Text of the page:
(18:06) It’s a very fun thing to do with these lms, and you get sort of the wisdom of like, here’s what Richard Fineman would say. Here’s what Einstein would say. Here’s what Steve Jobs would say. Like, you can, what a gift, you know? And also what a amazing thing. Amazing rewards. Anyone who’s been blogging and publishing now, all of their thoughts and words, everything in their neural network can now be accessed in a different way.
(18:34) In terms of how you think it might affect, I guess, the broader scope of websites and the, the search experience that we’re gonna, what we’re starting to see with things like browsers starting to show AI or AI as a search interface, do you think that’s gonna have impact on how the sort of search and content market works going forward? And how does that affect WordPress going forward as well, I guess? People still care about brands, they still care about other people.
(19:04) We still live in a world that’s embodied. So like I don’t think these things go away or become less important. Yeah. I’m not sure how that all plays out. Yeah, like and definitely I, hopefully these models can incorporate a way, like we figure out a way to fractionize the economics or the subscriptions.
(19:24) So like, you know, imagine that a I’m asking Chat GPT to. tell me what Seth Godin would say. Maybe it can like put a little cryptocurrency to Seth Godin, you know, I deserve that. You know, and like, uh, or whatever that value is that I’m paying is now some portion of that’s going back to, uh, being fractionalized to the creators or what it drew upon to, uh, answer that question.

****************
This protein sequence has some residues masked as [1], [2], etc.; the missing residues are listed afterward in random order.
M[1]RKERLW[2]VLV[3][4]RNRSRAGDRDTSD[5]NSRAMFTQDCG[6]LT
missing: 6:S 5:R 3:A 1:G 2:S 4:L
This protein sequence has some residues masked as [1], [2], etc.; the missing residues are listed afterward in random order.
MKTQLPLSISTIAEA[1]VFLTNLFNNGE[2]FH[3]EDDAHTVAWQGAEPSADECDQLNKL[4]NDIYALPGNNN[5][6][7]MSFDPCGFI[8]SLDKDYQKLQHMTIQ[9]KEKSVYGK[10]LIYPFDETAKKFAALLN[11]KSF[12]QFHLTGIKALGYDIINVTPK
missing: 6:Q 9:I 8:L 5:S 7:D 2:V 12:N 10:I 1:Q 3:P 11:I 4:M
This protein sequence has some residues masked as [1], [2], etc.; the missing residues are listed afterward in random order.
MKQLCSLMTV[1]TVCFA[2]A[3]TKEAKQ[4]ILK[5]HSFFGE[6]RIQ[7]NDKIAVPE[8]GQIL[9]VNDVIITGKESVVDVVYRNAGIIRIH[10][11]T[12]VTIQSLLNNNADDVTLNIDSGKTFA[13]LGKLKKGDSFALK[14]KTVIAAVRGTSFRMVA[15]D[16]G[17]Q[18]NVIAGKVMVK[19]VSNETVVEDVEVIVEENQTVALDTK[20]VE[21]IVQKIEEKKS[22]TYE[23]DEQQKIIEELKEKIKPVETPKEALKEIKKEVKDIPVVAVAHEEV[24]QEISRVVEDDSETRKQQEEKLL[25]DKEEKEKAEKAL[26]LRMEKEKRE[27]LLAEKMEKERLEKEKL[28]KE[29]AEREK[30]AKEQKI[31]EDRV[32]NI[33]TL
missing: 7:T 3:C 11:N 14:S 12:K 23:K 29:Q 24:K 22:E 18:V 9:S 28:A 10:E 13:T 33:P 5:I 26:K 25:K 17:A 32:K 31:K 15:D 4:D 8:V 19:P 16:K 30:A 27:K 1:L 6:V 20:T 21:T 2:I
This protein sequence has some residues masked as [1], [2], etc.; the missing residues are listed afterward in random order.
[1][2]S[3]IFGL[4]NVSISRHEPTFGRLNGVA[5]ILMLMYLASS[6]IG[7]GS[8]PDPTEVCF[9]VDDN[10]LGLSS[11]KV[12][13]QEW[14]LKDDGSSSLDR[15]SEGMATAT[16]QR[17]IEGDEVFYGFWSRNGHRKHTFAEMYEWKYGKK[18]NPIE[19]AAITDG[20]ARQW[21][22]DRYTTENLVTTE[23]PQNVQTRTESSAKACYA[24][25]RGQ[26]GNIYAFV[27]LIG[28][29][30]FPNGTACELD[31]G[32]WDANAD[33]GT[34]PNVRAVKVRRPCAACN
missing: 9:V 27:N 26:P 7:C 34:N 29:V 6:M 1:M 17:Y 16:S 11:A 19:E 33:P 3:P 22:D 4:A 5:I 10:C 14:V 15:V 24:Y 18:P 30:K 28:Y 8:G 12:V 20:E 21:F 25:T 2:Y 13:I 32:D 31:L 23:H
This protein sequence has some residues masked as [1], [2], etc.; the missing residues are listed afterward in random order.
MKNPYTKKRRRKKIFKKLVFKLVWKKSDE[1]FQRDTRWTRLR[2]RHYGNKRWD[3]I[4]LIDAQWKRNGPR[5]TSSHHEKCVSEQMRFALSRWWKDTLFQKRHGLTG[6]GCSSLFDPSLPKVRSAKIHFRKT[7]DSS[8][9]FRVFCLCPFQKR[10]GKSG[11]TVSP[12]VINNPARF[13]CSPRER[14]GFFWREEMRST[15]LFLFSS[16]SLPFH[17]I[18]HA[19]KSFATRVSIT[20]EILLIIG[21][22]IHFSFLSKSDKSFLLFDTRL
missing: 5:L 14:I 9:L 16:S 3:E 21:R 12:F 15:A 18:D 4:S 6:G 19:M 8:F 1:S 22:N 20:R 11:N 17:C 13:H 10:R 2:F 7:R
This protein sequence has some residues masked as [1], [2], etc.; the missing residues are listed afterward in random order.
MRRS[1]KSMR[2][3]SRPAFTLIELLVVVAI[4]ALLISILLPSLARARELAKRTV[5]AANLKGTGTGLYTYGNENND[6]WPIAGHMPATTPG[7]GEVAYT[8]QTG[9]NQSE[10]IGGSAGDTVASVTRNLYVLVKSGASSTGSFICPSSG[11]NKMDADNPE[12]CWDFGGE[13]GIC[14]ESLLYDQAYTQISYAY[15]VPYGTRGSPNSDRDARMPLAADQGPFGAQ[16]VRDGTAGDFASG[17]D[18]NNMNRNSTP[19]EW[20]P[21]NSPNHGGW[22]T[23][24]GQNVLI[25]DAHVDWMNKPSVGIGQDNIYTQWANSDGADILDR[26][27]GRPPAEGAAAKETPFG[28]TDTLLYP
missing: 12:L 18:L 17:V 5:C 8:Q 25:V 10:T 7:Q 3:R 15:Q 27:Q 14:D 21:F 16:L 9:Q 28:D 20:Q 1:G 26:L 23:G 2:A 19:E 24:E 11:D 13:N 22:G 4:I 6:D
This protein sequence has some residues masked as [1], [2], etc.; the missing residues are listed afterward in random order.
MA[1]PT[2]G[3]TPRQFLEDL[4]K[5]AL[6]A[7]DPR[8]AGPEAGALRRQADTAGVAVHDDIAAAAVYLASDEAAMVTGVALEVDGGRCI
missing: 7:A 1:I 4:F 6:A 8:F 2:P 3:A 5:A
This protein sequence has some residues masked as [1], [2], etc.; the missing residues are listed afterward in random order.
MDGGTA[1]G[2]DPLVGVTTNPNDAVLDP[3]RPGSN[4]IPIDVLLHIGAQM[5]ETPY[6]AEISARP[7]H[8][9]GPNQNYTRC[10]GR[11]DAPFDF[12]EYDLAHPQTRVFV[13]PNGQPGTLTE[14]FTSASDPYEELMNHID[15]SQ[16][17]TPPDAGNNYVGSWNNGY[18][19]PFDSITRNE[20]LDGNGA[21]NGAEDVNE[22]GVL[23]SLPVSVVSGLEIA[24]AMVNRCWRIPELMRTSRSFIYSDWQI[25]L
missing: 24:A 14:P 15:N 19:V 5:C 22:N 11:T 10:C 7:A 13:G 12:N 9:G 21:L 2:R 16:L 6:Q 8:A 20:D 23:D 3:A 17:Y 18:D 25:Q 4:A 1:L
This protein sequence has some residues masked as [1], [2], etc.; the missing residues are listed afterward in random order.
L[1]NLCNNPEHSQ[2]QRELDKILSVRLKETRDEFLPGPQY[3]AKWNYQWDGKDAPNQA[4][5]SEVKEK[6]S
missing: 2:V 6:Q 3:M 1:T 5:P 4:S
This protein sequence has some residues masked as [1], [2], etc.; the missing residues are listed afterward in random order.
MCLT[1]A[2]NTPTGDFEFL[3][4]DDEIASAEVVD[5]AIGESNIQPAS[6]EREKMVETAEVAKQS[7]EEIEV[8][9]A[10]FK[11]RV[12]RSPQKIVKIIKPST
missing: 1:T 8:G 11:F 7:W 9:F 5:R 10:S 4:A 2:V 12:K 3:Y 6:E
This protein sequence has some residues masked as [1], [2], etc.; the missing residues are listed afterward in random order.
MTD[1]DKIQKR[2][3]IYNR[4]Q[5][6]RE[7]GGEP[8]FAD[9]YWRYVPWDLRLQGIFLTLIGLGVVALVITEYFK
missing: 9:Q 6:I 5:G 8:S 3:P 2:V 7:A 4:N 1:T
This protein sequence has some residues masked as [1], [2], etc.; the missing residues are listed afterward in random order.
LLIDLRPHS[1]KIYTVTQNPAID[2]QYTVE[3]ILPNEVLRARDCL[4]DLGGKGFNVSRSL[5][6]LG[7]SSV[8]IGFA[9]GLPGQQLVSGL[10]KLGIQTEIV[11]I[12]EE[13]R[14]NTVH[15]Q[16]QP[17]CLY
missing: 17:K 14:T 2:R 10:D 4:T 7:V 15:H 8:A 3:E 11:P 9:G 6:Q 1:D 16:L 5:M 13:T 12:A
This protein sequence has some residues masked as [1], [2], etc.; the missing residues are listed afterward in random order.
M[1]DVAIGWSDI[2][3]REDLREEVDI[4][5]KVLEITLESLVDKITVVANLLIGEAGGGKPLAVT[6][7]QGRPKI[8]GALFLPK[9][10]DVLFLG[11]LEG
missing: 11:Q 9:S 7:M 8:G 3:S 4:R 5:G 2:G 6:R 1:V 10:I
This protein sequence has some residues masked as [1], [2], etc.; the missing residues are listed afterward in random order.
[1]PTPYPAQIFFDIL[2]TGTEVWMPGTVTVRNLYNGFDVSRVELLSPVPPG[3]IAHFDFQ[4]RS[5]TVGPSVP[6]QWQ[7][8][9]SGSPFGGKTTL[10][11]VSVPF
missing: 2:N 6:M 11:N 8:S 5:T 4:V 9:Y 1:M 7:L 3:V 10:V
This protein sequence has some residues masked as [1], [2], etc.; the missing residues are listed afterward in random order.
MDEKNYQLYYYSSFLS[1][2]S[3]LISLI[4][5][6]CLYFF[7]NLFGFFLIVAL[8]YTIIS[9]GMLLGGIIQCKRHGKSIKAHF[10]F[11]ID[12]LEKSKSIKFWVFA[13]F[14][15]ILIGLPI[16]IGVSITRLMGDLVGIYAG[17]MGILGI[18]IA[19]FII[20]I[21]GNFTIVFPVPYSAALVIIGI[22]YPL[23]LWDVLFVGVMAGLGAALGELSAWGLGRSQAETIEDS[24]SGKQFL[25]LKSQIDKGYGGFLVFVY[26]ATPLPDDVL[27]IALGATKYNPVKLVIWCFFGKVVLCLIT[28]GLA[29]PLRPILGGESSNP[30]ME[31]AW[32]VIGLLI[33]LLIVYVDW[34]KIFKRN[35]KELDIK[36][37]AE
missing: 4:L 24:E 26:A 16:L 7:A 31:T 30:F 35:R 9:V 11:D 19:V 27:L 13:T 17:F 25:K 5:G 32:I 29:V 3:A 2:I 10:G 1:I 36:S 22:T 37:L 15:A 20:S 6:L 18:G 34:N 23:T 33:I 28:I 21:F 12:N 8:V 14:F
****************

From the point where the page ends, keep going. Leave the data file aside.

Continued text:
(19:46) And, uh, with our current systems around like payment systems and other things, that’s hard. I think it’s not possible. You can see it in the music industry around licensing rights. Mm-hmm. Who wrote the song, who performed it? What’s the recording rights? There’s all performance rights. The merchandise rights as we’ve kind of created legal systems and everything’s to fractionalize and sort of chop up various parts of intellectual property and say how things should be rewarded or not.
(20:14) And that’s gonna need to evolve much in the same way that like. You know, when you could only get music from live musicians and then it could be on radio and then it could be pre-recorded, and then it could be streamed digitally. Like, you know, we had to evolve the business models and all those sorts of things.
(20:31) Everyone wants music, everyone wants musicians to get paid. Yeah. So, but at various points in that journey, sometimes the actual people making the music had more power. Sometimes they had less power. Sometimes there was a lot of middlemen taking all the value. And the actual musicians weren’t getting a lot.
(20:47) So again, I want all the tools I contribute to, to give more autonomy and freedom to the creators. In terms of how you organize internally, do you think that AI’s going to, because of the speed that it’s gonna develop, do you think that organizational structures, so if you look at automatic or the way that WordPress.